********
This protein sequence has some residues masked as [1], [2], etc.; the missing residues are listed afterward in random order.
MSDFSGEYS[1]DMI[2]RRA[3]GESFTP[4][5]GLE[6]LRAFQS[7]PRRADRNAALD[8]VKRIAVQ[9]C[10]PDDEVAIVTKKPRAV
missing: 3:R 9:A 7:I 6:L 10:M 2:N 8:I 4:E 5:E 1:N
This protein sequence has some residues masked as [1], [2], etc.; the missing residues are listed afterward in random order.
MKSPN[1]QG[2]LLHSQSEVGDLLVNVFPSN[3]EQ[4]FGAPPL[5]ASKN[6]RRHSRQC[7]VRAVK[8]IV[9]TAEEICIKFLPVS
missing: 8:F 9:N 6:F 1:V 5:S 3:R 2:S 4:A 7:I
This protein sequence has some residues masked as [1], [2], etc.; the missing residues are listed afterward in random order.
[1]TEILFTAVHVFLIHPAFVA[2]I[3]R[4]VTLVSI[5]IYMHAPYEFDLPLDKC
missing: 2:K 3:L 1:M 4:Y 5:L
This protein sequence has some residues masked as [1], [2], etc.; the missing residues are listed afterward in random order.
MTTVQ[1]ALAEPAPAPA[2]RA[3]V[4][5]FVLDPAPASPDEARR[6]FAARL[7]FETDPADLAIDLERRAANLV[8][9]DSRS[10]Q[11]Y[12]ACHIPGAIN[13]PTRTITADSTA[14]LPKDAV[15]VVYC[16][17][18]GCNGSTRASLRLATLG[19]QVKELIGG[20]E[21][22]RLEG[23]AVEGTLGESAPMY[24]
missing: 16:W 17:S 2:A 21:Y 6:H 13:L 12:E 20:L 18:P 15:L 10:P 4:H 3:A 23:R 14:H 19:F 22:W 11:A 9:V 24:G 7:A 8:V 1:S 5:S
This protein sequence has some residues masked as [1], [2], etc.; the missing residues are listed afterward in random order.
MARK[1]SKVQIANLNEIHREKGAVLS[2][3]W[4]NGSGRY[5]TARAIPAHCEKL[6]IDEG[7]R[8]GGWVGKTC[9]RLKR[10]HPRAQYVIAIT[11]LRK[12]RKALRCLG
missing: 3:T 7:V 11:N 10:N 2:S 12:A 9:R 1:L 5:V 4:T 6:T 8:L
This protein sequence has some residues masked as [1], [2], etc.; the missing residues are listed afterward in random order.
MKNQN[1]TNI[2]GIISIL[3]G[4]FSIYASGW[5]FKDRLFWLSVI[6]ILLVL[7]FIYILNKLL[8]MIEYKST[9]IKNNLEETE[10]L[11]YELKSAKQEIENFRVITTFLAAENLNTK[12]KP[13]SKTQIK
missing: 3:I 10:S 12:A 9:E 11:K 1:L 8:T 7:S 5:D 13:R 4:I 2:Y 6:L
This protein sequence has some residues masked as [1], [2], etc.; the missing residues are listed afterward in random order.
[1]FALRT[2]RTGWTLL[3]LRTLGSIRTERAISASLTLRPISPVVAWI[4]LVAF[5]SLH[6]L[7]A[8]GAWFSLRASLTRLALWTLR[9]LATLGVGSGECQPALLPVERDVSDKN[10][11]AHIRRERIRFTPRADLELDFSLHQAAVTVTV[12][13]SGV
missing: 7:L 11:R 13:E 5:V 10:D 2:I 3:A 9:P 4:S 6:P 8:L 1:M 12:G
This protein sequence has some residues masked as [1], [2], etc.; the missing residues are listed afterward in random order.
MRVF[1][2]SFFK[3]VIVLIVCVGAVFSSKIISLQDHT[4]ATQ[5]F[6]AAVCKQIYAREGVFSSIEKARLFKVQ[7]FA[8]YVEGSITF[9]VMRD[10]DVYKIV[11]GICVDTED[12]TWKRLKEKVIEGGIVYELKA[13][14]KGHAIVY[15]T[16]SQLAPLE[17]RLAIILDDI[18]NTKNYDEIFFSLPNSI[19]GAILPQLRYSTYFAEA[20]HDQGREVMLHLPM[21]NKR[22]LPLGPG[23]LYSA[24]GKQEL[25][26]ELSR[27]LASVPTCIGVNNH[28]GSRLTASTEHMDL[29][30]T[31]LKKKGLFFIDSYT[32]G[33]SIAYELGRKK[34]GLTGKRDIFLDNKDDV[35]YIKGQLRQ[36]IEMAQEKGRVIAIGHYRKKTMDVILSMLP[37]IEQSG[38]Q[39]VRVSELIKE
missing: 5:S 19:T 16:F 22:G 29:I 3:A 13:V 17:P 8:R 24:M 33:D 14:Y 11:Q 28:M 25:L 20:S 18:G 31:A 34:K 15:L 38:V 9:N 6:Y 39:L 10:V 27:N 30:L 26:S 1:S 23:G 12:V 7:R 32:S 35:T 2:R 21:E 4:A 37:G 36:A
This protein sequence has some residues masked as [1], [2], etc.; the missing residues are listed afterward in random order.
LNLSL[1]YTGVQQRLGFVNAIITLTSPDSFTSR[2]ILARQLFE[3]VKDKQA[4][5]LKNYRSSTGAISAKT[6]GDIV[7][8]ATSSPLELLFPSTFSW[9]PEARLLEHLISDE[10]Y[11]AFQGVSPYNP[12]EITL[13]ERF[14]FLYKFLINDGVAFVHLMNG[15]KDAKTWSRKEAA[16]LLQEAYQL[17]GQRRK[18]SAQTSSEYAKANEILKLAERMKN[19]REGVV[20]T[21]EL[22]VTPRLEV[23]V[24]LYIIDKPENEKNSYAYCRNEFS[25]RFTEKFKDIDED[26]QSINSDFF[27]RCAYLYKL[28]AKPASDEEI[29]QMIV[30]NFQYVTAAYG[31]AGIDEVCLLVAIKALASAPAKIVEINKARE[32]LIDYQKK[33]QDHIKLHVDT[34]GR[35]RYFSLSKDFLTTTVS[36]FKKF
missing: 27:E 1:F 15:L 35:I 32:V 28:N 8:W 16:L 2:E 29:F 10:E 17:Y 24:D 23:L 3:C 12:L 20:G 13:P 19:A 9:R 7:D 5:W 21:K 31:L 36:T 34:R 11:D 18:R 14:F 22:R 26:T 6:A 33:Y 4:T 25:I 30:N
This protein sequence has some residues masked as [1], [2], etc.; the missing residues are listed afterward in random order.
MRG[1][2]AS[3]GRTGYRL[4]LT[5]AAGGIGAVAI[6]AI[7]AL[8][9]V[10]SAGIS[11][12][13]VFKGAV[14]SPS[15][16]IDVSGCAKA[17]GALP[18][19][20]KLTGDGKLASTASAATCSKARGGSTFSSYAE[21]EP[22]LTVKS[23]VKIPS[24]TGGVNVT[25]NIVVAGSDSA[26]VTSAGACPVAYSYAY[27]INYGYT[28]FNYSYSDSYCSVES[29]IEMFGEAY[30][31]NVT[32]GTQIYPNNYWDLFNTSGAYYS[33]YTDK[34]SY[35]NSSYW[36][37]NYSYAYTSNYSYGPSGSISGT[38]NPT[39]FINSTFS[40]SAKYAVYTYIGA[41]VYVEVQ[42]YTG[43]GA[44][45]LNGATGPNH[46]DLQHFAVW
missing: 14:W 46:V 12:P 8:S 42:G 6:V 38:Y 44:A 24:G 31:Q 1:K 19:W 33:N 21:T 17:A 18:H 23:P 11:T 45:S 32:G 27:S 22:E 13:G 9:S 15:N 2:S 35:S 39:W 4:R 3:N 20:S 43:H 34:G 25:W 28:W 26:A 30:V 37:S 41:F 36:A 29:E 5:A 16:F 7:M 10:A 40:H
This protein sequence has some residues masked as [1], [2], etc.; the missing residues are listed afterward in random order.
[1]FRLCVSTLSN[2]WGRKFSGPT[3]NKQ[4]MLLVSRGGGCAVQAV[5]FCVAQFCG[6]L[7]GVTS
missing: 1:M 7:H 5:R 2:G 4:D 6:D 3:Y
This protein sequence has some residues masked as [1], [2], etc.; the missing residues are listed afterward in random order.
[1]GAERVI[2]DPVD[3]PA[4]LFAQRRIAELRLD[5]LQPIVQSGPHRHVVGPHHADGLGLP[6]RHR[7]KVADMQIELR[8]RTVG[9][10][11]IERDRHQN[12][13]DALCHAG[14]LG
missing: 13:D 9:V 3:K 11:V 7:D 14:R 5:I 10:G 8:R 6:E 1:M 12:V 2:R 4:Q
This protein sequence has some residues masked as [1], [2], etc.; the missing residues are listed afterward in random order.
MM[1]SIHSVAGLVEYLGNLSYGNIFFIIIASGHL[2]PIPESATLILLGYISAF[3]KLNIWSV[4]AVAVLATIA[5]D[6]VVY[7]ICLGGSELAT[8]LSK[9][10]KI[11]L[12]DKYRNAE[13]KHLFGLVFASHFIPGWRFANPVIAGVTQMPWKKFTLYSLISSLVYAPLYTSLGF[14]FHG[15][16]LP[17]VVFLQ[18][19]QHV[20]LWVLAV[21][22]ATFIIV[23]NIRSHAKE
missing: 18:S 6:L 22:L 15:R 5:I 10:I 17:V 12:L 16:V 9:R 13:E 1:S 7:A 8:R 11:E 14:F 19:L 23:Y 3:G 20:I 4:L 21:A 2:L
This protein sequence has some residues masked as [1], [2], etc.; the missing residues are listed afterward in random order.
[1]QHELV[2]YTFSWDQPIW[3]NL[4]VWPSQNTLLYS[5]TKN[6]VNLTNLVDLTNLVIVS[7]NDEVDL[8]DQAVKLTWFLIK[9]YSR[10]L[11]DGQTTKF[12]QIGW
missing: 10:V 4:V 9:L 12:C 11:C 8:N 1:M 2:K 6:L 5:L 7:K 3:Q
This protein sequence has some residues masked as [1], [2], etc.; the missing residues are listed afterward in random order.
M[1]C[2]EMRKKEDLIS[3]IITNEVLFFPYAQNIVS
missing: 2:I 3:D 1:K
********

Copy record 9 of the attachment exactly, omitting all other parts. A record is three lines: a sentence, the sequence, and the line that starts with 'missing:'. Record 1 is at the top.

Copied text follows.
This protein sequence has some residues masked as [1], [2], etc.; the missing residues are listed afterward in random order.
LNLSL[1]YTGVQQRLGFVNAIITLTSPDSFTSR[2]ILARQLFE[3]VKDKQA[4][5]LKNYRSSTGAISAKT[6]GDIV[7][8]ATSSPLELLFPSTFSW[9]PEARLLEHLISDE[10]Y[11]AFQGVSPYNP[12]EITL[13]ERF[14]FLYKFLINDGVAFVHLMNG[15]KDAKTWSRKEAA[16]LLQEAYQL[17]GQRRK[18]SAQTSSEYAKANEILKLAERMKN[19]REGVV[20]T[21]EL[22]VTPRLEV[23]V[24]LYIIDKPENEKNSYAYCRNEFS[25]RFTEKFKDIDED[26]QSINSDFF[27]RCAYLYKL[28]AKPASDEEI[29]QMIV[30]NFQYVTAAYG[31]AGIDEVCLLVAIKALASAPAKIVEINKARE[32]LIDYQKK[33]QDHIKLHVDT[34]GR[35]RYFSLSKDFLTTTVS[36]FKKF
missing: 27:E 1:F 15:L 35:I 32:V 28:N 8:W 16:L 2:E 29:F 10:E 17:Y 24:D 23:L 3:C 12:L 20:G 13:P 19:A 9:R 7:D 5:W 21:K 31:L 36:T 34:R 11:D 18:R 14:F 22:R 26:T 6:A 33:Y 4:T 25:I 30:N